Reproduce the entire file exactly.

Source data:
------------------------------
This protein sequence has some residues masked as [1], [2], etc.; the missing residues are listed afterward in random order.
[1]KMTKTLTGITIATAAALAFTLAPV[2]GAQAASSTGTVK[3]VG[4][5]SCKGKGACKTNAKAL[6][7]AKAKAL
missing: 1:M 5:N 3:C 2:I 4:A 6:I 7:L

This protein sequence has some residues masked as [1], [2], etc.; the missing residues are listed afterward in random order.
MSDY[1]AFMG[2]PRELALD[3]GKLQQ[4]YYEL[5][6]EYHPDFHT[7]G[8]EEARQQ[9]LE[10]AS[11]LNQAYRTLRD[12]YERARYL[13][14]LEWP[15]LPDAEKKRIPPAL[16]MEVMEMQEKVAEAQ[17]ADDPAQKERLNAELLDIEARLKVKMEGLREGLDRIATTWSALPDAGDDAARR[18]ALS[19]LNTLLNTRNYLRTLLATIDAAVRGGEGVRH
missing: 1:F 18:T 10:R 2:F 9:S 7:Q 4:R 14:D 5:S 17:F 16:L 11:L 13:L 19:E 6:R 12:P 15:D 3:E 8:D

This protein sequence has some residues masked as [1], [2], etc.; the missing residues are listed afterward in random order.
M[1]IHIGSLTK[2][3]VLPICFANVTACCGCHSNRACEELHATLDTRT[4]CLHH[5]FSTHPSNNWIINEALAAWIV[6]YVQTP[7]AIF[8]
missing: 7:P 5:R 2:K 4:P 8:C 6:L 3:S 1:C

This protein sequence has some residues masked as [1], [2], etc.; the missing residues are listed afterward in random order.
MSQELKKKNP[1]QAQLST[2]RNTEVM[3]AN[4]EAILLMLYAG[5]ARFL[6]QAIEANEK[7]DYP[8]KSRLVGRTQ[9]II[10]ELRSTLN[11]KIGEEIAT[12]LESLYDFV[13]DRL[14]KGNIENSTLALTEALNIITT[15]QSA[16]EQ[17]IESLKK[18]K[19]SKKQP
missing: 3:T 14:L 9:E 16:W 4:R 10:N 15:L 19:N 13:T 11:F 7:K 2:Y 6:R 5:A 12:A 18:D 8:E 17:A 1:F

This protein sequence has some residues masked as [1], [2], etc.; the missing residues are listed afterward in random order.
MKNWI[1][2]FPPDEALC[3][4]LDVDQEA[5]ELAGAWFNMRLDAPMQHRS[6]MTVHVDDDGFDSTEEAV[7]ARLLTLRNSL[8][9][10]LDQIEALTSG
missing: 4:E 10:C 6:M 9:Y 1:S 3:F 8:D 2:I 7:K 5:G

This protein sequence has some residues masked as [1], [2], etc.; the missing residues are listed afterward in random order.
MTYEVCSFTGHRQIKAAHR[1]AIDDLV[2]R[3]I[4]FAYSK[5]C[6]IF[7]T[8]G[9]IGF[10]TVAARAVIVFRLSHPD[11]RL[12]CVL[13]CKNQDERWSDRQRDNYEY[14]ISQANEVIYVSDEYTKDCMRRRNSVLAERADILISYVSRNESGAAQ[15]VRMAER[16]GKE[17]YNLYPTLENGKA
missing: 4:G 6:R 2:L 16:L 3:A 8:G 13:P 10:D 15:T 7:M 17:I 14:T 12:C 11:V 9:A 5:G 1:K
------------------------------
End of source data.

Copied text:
This protein sequence has some residues masked as [1], [2], etc.; the missing residues are listed afterward in random order.
[1]KMTKTLTGITIATAAALAFTLAPV[2]GAQAASSTGTVK[3]VG[4][5]SCKGKGACKTNAKAL[6][7]AKAKAL
missing: 1:M 5:N 3:C 2:I 4:A 6:I 7:L

This protein sequence has some residues masked as [1], [2], etc.; the missing residues are listed afterward in random order.
MSDY[1]AFMG[2]PRELALD[3]GKLQQ[4]YYEL[5][6]EYHPDFHT[7]G[8]EEARQQ[9]LE[10]AS[11]LNQAYRTLRD[12]YERARYL[13][14]LEWP[15]LPDAEKKRIPPAL[16]MEVMEMQEKVAEAQ[17]ADDPAQKERLNAELLDIEARLKVKMEGLREGLDRIATTWSALPDAGDDAARR[18]ALS[19]LNTLLNTRNYLRTLLATIDAAVRGGEGVRH
missing: 1:F 18:T 10:R 2:F 9:S 7:Q 4:R 14:D 5:S 17:F 16:L 11:L 13:L 19:E 6:R 12:P 15:D 3:E 8:D

This protein sequence has some residues masked as [1], [2], etc.; the missing residues are listed afterward in random order.
M[1]IHIGSLTK[2][3]VLPICFANVTACCGCHSNRACEELHATLDTRT[4]CLHH[5]FSTHPSNNWIINEALAAWIV[6]YVQTP[7]AIF[8]
missing: 7:P 5:R 2:K 4:P 8:C 6:L 3:S 1:C

This protein sequence has some residues masked as [1], [2], etc.; the missing residues are listed afterward in random order.
MSQELKKKNP[1]QAQLST[2]RNTEVM[3]AN[4]EAILLMLYAG[5]ARFL[6]QAIEANEK[7]DYP[8]KSRLVGRTQ[9]II[10]ELRSTLN[11]KIGEEIAT[12]LESLYDFV[13]DRL[14]KGNIENSTLALTEALNIITT[15]QSA[16]EQ[17]IESLKK[18]K[19]SKKQP
missing: 3:T 14:L 9:E 16:W 4:R 10:N 15:L 19:N 13:T 11:F 7:K 2:Y 6:R 5:A 12:A 18:D 8:E 17:A 1:F

This protein sequence has some residues masked as [1], [2], etc.; the missing residues are listed afterward in random order.
MKNWI[1][2]FPPDEALC[3][4]LDVDQEA[5]ELAGAWFNMRLDAPMQHRS[6]MTVHVDDDGFDSTEEAV[7]ARLLTLRNSL[8][9][10]LDQIEALTSG
missing: 4:E 10:C 6:M 9:Y 1:S 3:F 8:D 2:I 7:K 5:G

This protein sequence has some residues masked as [1], [2], etc.; the missing residues are listed afterward in random order.
MTYEVCSFTGHRQIKAAHR[1]AIDDLV[2]R[3]I[4]FAYSK[5]C[6]IF[7]T[8]G[9]IGF[10]TVAARAVIVFRLSHPD[11]RL[12]CVL[13]CKNQDERWSDRQRDNYEY[14]ISQANEVIYVSDEYTKDCMRRRNSVLAERADILISYVSRNESGAAQ[15]VRMAER[16]GKE[17]YNLYPTLENGKA
missing: 4:G 6:R 2:L 16:L 3:A 8:G 13:P 10:D 15:T 7:M 17:I 14:T 12:C 11:V 9:A 5:G 1:K